Pride program promotes positivity

May 10, 2019

 

Many students have received ‘praise’ from teachers and administration for their positive behavior due to the Pride program that was introduced this year.

The program is based on the values of PRIDE, which stands for Personal responsibility, Respect, Integrity, Dedication and Excellence. A large part of it is also handing out Wings of Praise to students for exemplifying good behavior.

Giving out these rewards promotes and recognizes positive behavior rather than simply punishing negative behavior. This makes it more likely to be effective, as it has been shown that positive reinforcement improves behavior more than punishment.

In fact, a 2001 study at Johns Hopkins University found that positive reinforcement for good behavior resulted in a decrease in undesirable behavior and an increase in more acceptable behavior.

This effectiveness has been seen in the reduced need for disciplinary action against students. Compared to last school year, there were 78 fewer detentions, 61 fewer suspensions and 27 fewer Saturday detentions this year.

Additionally, administrators have stated that they have seen more ownership and positivity within the student body since the program’s inception.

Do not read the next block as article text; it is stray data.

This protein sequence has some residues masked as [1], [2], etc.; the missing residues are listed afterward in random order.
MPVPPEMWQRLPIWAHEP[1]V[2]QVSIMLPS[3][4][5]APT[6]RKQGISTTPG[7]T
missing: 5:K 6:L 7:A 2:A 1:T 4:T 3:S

The program also successfully recognizes students on all academic levels because any student has the potential to receive a Wing of Praise. This makes the program fairer, as it allows students who are not particularly strong academically to be recognized when they otherwise might be overlooked.

While there are certainly positive impacts of having a positive reinforcement system such as Wings of Praise, it will not prevent negative behavior entirely.

There are many students that simply do not care about the recognition or the potential to receive a reward. As a result, these students would be unlikely to develop more positive behavior in reaction to the program.

However, the consequences that are already in place for negative behavior sufficiently prevent bad behavior for the majority of students. Also, by providing incentives for good behavior, the need for these consequences is somewhat lessened.

Another issue that may arise with the program is funding. Currently, the program is funded by sponsors, but those sponsorships may not be offered every year, and the school could potentially be left without enough money to purchase prizes.

Those who coordinate the sponsorships would have to ensure that this does not occur by working to make sure that there is a consistent amount of sponsors for the program.

Overall, the PRIDE program has proven itself to be effective in improving student behavior and hopefully will continue to do so in the future.

 

 

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